As your child spends more time online, they will more likely be exposed to inappropriate content on the Internet. Your child might be playing games that are not age-appropriate, participating in social forums discussing adult content, or even watching live streams that talk about inappropriate content. Inappropriate content includes, but is not limited to, material directed at adults and thus unsuitable for children under 21, upsetting images and information, erroneous information that might provoke your child into illegal or risky behaviour like consuming or trafficking drugs.
Inappropriate content might affect your child’s mental and emotional health given that such content can contain violent imagery or offer a distorted view of reality. What are the warning signs that your child might be exposed to such inappropriate content online? Read on to learn more.
Unrestricted screen use, especially screen time lasting more than 2 hours daily, can be harmful to people, regardless of age group.
Your child is no exception.
Be aware of your child’s homework and school assignment responsibilities before determining if he or she is spending too much time on the screen. If you are concerned that your child might be exposed to harmful or inappropriate content when surfing the Internet without adult supervision, particularly at night, consider installing a parental application or software to limit or disable the Internet connection at night. If your child is secretly viewing Internet content at night that he or she doesn’t want you to know about, your child might resist your attempts to limit internet use.
If you notice that your child constantly changes screens when you approach, you might have reason to suspect that your child is uncomfortable with you knowing whatever was on the preceding screen. While it might be tempting to confront your child immediately on his or her behaviour, consider approaching this matter in a delicate way. Have a non-confrontational conversation with your child regarding content viewed and time spent on the Internet.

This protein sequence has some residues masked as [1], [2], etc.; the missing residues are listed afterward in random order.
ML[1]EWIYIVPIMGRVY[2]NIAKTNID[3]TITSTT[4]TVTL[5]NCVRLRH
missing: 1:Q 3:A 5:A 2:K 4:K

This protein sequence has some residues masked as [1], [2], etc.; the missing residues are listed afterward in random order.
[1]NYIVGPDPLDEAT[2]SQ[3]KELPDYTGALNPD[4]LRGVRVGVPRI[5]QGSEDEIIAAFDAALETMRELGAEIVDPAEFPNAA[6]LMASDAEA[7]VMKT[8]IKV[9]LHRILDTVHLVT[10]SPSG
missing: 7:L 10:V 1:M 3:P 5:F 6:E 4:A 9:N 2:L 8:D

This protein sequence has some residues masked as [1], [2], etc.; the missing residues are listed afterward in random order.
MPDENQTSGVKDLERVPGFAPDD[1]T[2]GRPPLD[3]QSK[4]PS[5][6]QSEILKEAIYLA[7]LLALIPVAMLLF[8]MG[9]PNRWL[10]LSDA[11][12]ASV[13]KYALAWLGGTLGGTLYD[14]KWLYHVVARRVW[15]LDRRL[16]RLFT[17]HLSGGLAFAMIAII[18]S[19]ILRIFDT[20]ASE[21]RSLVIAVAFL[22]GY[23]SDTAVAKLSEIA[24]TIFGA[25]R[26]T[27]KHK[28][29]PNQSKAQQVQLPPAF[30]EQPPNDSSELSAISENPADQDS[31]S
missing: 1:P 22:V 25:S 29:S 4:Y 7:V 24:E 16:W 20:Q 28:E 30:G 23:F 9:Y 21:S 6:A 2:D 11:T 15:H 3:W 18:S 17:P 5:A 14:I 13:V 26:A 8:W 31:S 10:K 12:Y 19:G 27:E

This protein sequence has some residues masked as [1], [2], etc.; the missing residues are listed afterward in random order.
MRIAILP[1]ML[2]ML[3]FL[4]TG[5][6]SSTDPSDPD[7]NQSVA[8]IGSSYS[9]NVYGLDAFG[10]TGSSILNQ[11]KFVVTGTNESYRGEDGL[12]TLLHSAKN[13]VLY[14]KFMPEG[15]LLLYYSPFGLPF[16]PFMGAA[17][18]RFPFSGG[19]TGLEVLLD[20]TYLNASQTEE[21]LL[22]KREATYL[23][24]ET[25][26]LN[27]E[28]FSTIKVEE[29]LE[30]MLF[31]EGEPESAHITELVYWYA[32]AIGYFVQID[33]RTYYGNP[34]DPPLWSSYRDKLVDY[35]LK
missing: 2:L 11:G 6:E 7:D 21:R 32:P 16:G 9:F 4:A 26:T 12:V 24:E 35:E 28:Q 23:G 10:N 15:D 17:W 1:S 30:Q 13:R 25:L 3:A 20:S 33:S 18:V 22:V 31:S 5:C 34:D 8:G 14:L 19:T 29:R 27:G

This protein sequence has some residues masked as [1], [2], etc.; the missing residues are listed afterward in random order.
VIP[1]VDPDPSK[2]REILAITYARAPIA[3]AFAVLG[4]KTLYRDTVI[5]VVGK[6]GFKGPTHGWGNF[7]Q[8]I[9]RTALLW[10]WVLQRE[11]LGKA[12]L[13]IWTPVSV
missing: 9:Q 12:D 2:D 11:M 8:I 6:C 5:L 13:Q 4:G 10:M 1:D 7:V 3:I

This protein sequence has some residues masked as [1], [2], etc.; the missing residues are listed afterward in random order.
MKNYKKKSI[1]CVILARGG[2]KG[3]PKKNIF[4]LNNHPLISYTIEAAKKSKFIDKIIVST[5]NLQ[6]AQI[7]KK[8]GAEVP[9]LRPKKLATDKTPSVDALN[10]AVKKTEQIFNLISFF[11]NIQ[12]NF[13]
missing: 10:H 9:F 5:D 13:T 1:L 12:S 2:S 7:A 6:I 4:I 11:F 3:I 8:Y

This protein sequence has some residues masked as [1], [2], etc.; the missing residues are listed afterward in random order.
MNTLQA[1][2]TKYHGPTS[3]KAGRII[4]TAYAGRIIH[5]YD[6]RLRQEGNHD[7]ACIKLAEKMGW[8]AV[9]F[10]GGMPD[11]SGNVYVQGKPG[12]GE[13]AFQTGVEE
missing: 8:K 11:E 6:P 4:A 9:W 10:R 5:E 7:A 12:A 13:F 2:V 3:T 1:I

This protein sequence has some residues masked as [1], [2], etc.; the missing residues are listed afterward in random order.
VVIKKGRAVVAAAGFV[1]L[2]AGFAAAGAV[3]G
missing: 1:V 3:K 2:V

Besides your child’s bedroom, the bathroom is another part of your house that offers your child privacy to view inappropriate content without parental supervision. Once you notice your child regularly taking his or her mobile device, tablet or laptop into the bathroom, investigate further in a calm fashion. Bear in mind that your child could be simply viewing innocent content, such as viewing a video to give himself or herself a hair trim. Chances are however, that your child might be using his or her screen to view inappropriate content, again out of your gaze.
Another way to monitor if your child is exposing himself or herself to inappropriate online content would be to check the browser history on his or her electronic device. Your child’s browser history would certainly provide you with much information on his or her internet habits. Should you discover an empty browser history, especially more than once, you would have reason again to surmise that your child might have viewed some unsuitable or shameful content behind your back. Note that your child could have used an incognito window in order to hide what he or she has accessed.
You might have noticed that your once outspoken and expressive child has become a lot more withdrawn and defensive around the house lately. Also, he or she might be reacting less to events and people in the surroundings. Experts say that when a child habitually views inappropriate content, he or she might become more withdrawn and even desensitised to his or her surroundings. For example, your child might not be as interested in regular hobbies or social interactions. Regular family dinner conversations might seem boring or insignificant to him or her. Rather, whatever your child might be viewing on the screen might seem to be more stimulating or exciting for entertainment.
The last thing you would want to do is to confront your child in an aggressive manner. Chances are, if your child is really viewing inappropriate content on the Internet, he or she would vehemently deny it. In such situations, shouting or lecturing would most likely do more harm than good for your parent-child relationship. The key would be to maintain your composure and delicately broach the subject with your child at a suitable time and setting.
Another thing to note would be to give your child the benefit of the doubt and find out how and why he or she managed to find such inappropriate content. He or she could have clicked on an inappropriate advertisement by accident, for instance. Have a good chat with your child about the types of Internet content he or she might see to educate them on how to deal with inappropriate content. Also, consider downloading parental control applications and software to block access to certain unsuitable content via filters and to monitor what your child is doing.
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